Today the United States Supreme Court hears an important case concerning the constitutionality of immigrant detention, and in particular, whether immigrants subject to lengthy detention have the opportunity for release on bond. The case, Jennings v. Rodriguez, is a class-action lawsuit that asks the Court to consider whether detained immigrants must be afforded bond hearings with the possibility of release if they have been detained for six months or more.
In general, indefinite detention without a bond hearing is not allowed under the U.S. Constitution, and it is well established that the Fifth Amendment entitles noncitizens to due process of law in deportation proceedings. Reno v. Flores, 507 U.S. 292 (1993). However, under the Supreme Court precedent of Demore v. Kim, 538 U.S. 510 (2003), among other cases, and using the plenary power doctrine, the federal government has defended its ability to detain immigrants during removal proceedings for a “limited time of duration.” Limited time of duration is undefined.
Jennings v. Rodriguez seeks to clarify this discrepancy. The lead class representative in Jennings v. Rodriguez is 38 year-old Alejandro Rodriguez. Mr. Rodriguez is a legal permanent residence who was brought to the United States as a child. He was convicted of a drug possession charge which resulted in him being placed into removal proceedings. While in proceedings he was detained for three years without a hearing. Another class participant, an asylum-seeker who suffered torture in Ethiopia, was detained for nine months without a hearing simply because his proof of identify was deemed insufficient – a Department of Homeland Security officer found that he was not a danger to society. Had this asylum-seeker been given a bond hearing before an immigrant judge this issue could have been presented and clarified, allowing his release.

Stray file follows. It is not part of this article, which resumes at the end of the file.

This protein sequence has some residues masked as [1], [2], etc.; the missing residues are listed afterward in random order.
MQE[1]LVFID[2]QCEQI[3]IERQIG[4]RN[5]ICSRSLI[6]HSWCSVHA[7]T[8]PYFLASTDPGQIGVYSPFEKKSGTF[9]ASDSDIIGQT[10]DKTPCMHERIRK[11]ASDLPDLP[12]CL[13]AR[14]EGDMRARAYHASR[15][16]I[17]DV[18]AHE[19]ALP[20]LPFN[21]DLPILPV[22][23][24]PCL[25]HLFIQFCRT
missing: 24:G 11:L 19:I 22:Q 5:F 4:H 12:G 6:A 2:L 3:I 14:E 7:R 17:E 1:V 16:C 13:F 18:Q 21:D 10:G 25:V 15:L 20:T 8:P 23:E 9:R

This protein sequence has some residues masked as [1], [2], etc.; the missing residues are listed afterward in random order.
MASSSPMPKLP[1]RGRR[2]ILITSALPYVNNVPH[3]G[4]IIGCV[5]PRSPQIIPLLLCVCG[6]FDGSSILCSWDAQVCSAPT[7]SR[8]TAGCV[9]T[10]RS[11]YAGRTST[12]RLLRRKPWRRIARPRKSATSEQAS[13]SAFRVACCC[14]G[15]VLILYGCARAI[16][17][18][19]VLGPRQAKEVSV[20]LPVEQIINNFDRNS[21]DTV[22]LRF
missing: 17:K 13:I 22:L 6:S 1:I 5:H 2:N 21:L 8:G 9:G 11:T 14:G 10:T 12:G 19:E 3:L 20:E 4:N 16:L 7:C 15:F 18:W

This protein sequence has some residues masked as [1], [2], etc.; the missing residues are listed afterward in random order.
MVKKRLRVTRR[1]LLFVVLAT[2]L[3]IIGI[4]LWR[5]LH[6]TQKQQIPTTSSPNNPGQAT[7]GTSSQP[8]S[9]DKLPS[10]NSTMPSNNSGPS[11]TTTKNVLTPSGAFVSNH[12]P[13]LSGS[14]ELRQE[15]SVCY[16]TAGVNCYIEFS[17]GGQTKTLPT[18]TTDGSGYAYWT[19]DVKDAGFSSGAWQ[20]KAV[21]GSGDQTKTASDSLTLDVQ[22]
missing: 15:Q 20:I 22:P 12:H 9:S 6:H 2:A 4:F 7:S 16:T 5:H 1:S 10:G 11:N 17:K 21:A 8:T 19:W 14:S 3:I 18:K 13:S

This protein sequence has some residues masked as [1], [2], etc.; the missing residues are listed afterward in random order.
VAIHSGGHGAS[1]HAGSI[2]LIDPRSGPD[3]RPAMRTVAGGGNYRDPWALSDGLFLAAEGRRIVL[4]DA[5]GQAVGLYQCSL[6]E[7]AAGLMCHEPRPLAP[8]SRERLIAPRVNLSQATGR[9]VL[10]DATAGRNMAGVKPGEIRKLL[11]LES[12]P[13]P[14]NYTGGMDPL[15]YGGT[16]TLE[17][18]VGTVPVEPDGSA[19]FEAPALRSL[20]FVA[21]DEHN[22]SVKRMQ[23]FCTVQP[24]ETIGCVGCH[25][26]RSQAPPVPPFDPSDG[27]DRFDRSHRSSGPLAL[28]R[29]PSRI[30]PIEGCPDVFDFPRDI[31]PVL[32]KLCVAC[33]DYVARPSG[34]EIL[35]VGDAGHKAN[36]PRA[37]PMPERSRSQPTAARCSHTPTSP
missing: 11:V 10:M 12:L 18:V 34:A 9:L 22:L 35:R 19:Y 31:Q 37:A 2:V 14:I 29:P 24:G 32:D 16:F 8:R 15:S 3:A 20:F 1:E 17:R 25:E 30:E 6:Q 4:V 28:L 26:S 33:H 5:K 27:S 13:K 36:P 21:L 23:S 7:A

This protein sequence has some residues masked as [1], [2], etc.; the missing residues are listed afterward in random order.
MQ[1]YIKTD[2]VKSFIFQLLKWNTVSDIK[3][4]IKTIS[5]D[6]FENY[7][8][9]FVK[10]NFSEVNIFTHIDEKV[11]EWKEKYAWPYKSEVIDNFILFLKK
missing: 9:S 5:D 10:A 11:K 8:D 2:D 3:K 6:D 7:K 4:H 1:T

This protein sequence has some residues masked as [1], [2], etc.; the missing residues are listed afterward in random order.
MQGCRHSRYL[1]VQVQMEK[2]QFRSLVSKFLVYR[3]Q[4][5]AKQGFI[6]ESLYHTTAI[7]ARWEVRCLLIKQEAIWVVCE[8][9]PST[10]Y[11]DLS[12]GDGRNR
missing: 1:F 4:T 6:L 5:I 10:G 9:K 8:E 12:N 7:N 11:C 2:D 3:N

These indefinite detentions are unjust and unacceptable. A bond hearing to assess a noncitizen’s potential flight risk and danger to the community is one of the most basic, fundamental due process requirements for civil detention. The argument presented in Jennings v. Rodriguez is merely calling for the opportunity to present arguments for release before an immigration judge. This minimal due process protection should be afforded to noncitizens in civil immigration detention.
A decision from the Court on this case will not be made for several months, and at the latest, by the end of June 2017. The outcome of Jennings v. Rodriguez will significantly impact President-elect Trump’s strategies and proposals for immigration.